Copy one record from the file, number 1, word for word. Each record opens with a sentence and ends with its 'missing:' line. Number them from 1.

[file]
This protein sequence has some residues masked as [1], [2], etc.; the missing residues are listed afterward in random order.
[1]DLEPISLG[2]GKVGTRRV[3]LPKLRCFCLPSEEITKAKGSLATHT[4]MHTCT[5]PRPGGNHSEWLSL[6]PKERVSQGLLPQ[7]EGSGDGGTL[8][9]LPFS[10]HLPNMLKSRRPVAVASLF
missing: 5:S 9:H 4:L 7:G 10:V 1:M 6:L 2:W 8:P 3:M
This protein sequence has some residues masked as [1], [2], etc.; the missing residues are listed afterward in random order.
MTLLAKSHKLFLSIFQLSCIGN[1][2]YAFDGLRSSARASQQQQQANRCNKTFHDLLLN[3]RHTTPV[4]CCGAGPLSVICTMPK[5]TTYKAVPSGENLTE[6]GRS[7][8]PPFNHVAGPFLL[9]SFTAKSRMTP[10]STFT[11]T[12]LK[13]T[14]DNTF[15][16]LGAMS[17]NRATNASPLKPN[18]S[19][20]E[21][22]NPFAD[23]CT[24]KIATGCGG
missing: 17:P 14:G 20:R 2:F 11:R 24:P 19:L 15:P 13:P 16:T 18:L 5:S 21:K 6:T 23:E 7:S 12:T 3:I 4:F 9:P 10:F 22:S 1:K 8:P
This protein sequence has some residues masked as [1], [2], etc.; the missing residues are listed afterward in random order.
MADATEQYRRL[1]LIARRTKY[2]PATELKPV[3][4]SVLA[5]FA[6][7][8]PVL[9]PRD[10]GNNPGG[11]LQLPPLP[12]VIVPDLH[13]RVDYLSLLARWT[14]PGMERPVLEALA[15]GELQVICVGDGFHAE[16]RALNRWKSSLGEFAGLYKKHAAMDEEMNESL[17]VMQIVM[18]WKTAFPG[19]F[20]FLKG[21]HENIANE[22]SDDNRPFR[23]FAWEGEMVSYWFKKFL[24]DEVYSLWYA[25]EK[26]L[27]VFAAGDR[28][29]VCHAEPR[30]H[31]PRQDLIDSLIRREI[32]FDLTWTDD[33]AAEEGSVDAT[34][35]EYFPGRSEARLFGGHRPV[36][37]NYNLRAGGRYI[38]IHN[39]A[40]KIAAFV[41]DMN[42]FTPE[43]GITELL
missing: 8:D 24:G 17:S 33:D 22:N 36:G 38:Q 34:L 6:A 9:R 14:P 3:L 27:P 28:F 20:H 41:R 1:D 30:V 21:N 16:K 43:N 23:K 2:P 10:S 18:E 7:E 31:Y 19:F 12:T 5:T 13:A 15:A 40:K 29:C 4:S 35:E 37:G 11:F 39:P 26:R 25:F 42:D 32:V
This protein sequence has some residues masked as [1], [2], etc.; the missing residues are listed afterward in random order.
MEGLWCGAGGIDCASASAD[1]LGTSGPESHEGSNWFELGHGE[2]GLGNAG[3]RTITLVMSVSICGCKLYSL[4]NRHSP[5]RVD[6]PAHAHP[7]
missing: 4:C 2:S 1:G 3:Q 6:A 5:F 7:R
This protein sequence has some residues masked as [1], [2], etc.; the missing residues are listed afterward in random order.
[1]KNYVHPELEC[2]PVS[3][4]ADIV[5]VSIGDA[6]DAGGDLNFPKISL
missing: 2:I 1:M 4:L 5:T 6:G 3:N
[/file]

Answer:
This protein sequence has some residues masked as [1], [2], etc.; the missing residues are listed afterward in random order.
[1]DLEPISLG[2]GKVGTRRV[3]LPKLRCFCLPSEEITKAKGSLATHT[4]MHTCT[5]PRPGGNHSEWLSL[6]PKERVSQGLLPQ[7]EGSGDGGTL[8][9]LPFS[10]HLPNMLKSRRPVAVASLF
missing: 5:S 9:H 4:L 7:G 10:V 1:M 6:L 2:W 8:P 3:M